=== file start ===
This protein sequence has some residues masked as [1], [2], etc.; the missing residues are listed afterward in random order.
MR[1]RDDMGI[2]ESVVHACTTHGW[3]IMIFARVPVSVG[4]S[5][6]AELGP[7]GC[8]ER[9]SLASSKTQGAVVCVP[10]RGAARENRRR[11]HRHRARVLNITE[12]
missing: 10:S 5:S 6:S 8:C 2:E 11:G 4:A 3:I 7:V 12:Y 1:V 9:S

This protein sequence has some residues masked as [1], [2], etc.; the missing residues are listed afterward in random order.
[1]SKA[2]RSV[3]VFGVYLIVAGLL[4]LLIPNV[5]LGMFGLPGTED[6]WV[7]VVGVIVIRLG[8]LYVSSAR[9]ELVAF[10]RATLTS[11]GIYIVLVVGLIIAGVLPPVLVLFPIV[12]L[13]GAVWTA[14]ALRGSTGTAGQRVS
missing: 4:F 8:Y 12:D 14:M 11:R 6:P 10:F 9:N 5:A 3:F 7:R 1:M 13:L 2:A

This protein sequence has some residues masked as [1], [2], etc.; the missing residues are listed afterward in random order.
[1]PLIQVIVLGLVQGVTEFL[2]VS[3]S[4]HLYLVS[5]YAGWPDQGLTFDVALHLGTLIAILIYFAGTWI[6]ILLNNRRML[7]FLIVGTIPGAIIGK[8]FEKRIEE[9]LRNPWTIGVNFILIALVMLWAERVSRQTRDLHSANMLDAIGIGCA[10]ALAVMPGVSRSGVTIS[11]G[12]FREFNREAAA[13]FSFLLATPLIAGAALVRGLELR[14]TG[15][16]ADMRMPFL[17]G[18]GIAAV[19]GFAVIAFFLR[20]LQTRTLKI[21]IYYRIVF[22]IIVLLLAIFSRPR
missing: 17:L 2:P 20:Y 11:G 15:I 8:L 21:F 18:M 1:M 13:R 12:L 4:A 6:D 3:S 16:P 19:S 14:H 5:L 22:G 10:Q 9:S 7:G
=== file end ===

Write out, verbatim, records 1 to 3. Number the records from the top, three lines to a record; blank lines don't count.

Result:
This protein sequence has some residues masked as [1], [2], etc.; the missing residues are listed afterward in random order.
MR[1]RDDMGI[2]ESVVHACTTHGW[3]IMIFARVPVSVG[4]S[5][6]AELGP[7]GC[8]ER[9]SLASSKTQGAVVCVP[10]RGAARENRRR[11]HRHRARVLNITE[12]
missing: 10:S 5:S 6:S 8:C 2:E 11:G 4:A 3:I 7:V 12:Y 1:V 9:S

This protein sequence has some residues masked as [1], [2], etc.; the missing residues are listed afterward in random order.
[1]SKA[2]RSV[3]VFGVYLIVAGLL[4]LLIPNV[5]LGMFGLPGTED[6]WV[7]VVGVIVIRLG[8]LYVSSAR[9]ELVAF[10]RATLTS[11]GIYIVLVVGLIIAGVLPPVLVLFPIV[12]L[13]GAVWTA[14]ALRGSTGTAGQRVS
missing: 4:F 8:Y 12:D 14:M 11:R 6:P 10:F 9:N 5:A 3:F 7:R 1:M 13:L 2:A

This protein sequence has some residues masked as [1], [2], etc.; the missing residues are listed afterward in random order.
[1]PLIQVIVLGLVQGVTEFL[2]VS[3]S[4]HLYLVS[5]YAGWPDQGLTFDVALHLGTLIAILIYFAGTWI[6]ILLNNRRML[7]FLIVGTIPGAIIGK[8]FEKRIEE[9]LRNPWTIGVNFILIALVMLWAERVSRQTRDLHSANMLDAIGIGCA[10]ALAVMPGVSRSGVTIS[11]G[12]FREFNREAAA[13]FSFLLATPLIAGAALVRGLELR[14]TG[15][16]ADMRMPFL[17]G[18]GIAAV[19]GFAVIAFFLR[20]LQTRTLKI[21]IYYRIVF[22]IIVLLLAIFSRPR
missing: 17:L 2:P 20:Y 11:G 15:I 8:L 21:F 18:M 1:M 13:R 12:L 4:A 6:D 3:S 16:P 19:S 14:H 5:L 22:G 10:Q 9:S 7:G